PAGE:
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Denham Tests “See Now, Buy Now” with New Collection

The third generation of denim by Denham The Jeanmaker will arrive in stores next April 25, but the company’s retail partners have yet to see the collection. Rivet got an exclusive preview of the new line at the brand’s headquarters in Amsterdam on Friday.

Coined Helix, the new range of men’s and women’s jeans constructed with Candiani stretch performance denim, is distinguished by lines that cut across from the outside of the leg to the front. The new construction, which Founder and Designer Jason Denham likened to the illusion lines Stella McCartney often uses in her dress collections, create a slimming effect on skinny styles and keys into consumers’ demand for activewear-inspired bottoms.


The Helix collection consists of modern cuts including skinny, slim and trouser cut for men, and women’s super skinny and girlfriend fits.

Denham and his team have been working on the line for the last year. Finished product currently sits in company’s warehouse and will be shipped after its commercial team and retail partners view the line in Milan on Monday and Tuesday.

In more ways than one, Denham said consumer demand is making the denim market produce in a new way. “There will always be the 5-pocket jean, but its time to push things forward,” he added.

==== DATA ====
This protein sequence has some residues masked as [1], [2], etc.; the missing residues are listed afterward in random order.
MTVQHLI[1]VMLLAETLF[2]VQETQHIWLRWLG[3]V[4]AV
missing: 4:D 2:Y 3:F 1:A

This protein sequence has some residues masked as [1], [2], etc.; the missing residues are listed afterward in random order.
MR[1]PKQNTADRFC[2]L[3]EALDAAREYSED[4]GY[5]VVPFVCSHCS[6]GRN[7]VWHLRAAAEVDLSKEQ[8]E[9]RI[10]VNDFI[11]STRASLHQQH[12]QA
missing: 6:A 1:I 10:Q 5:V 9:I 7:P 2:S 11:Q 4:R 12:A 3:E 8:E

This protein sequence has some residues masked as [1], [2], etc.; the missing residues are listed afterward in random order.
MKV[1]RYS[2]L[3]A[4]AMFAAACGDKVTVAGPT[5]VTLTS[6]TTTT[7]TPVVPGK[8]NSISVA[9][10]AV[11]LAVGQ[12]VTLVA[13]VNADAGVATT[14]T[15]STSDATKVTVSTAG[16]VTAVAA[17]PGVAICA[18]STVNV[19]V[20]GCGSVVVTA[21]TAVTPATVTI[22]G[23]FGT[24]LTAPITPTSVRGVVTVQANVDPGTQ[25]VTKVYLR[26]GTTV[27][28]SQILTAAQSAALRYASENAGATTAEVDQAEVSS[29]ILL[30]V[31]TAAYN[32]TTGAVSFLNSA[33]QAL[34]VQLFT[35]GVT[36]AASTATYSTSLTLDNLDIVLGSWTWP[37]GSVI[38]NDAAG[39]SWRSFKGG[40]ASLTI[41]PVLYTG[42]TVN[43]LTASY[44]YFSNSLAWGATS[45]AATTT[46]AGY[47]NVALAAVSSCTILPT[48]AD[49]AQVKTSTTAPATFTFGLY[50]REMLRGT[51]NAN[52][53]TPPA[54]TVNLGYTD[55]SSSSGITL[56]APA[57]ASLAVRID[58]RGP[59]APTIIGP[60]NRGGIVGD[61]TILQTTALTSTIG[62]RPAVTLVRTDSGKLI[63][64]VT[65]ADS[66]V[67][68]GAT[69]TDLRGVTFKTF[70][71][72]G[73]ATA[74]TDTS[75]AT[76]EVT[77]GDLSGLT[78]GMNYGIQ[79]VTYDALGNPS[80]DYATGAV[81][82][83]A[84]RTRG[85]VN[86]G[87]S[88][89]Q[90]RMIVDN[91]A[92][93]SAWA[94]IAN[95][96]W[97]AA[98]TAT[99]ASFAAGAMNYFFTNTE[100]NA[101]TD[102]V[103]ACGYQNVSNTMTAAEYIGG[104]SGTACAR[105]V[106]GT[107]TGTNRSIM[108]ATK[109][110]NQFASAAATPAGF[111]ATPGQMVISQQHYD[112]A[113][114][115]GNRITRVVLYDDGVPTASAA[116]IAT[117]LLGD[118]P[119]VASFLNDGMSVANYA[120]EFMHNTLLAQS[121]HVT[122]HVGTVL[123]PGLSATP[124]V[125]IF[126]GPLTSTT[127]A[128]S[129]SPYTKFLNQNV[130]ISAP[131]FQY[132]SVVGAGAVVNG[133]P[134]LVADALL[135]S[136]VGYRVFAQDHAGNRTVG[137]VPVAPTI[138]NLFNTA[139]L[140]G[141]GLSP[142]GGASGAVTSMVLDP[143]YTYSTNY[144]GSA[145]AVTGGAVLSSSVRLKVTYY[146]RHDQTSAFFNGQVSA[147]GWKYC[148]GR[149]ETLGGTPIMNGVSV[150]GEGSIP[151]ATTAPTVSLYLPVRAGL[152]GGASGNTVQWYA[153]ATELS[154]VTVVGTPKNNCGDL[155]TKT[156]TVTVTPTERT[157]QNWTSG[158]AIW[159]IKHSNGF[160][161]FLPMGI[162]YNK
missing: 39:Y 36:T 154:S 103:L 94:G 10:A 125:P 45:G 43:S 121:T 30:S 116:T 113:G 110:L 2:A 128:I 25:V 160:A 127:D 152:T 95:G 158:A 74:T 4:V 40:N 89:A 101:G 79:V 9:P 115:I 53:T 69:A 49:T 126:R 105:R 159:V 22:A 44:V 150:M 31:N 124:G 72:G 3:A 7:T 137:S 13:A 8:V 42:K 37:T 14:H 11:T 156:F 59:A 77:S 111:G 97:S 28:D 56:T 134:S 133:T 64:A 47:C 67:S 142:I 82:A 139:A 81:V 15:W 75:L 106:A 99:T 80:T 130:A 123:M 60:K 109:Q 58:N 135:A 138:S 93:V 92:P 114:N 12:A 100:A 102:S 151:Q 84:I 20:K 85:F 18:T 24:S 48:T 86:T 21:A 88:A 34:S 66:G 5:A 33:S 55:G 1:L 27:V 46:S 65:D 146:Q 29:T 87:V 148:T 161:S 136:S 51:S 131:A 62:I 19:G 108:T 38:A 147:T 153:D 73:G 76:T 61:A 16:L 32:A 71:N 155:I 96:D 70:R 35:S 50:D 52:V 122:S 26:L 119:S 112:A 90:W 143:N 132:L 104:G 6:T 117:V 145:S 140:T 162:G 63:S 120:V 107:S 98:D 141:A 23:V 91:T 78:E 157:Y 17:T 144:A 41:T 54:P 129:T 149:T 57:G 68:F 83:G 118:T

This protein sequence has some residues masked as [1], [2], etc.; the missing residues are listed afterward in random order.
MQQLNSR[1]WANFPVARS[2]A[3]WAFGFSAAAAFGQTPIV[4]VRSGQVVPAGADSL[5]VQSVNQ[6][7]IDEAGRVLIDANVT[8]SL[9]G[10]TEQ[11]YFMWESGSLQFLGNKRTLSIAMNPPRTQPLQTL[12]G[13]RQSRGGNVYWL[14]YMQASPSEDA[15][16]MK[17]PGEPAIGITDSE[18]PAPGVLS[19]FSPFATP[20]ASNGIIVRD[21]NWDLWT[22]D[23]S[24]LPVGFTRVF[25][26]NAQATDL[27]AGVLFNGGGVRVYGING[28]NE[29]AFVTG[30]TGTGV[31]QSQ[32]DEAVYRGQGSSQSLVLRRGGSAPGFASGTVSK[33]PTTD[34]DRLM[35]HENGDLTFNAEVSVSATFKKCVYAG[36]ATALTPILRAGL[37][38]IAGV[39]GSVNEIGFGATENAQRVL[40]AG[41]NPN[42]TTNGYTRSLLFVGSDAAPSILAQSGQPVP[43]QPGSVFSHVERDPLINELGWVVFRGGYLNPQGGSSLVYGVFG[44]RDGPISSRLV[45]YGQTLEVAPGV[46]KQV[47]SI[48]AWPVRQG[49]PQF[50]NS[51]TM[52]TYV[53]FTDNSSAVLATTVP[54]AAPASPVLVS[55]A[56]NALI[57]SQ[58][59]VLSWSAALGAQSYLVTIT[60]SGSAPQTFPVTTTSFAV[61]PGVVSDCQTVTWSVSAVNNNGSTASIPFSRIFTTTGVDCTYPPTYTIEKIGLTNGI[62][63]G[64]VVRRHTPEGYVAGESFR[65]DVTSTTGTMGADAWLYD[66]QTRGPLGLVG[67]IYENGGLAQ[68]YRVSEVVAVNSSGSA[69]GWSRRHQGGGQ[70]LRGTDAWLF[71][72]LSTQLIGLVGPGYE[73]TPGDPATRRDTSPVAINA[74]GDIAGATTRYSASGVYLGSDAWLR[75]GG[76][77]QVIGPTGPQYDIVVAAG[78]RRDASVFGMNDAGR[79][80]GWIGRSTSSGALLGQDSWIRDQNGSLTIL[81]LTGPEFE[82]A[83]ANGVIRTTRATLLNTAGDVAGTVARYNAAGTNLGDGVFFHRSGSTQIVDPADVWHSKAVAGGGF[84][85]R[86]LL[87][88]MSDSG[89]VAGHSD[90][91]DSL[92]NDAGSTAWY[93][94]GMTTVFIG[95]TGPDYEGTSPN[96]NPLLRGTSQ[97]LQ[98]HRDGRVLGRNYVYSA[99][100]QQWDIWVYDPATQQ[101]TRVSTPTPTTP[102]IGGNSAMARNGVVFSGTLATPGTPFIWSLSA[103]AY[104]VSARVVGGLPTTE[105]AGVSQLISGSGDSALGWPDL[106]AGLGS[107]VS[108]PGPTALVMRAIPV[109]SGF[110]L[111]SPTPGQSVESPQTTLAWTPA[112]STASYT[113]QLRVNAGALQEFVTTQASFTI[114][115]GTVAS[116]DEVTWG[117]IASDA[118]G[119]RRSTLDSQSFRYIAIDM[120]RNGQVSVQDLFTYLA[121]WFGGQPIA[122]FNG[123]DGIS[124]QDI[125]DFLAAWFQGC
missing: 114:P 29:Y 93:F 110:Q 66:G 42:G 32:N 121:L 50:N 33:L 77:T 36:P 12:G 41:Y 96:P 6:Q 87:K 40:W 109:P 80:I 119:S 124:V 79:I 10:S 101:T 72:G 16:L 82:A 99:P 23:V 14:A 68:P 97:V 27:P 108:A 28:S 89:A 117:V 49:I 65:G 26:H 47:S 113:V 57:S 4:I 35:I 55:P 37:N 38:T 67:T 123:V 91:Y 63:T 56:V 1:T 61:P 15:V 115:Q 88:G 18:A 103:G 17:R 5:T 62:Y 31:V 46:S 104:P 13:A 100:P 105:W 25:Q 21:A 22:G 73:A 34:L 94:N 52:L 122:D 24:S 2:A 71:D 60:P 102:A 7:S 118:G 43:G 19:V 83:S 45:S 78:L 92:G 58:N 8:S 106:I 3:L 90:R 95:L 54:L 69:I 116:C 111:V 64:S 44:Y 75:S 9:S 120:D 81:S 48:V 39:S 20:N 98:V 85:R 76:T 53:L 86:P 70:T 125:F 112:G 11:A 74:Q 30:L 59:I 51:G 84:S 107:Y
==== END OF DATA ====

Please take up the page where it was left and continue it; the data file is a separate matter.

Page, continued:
Helix is the first collection the brand is launching with a “see now, buy now” marketing and selling strategy. The new plan, Denham said, is a direct response to a myriad of challenges—from shifting seasons to social media’s influence—the fashion industry is coming to grips with.

In February, Burberry shook up the traditional fashion calendar by leaning into consumers’ demand for fast fashion and announcing that it will present two annual shows with items that will be available to purchase immediately in store and online after the catwalk show. Similarly, women’s fashion label Alice + Olivia presented a “shoppable” runway show on Thursday for its Spring ’16 capsule collection geared toward Coachella revelers.

Denham expects to see more of this new approach to “fast fashion” in the future. “For [Helix], we’ll test it, but going forward we think we’ll do more of this,” he said.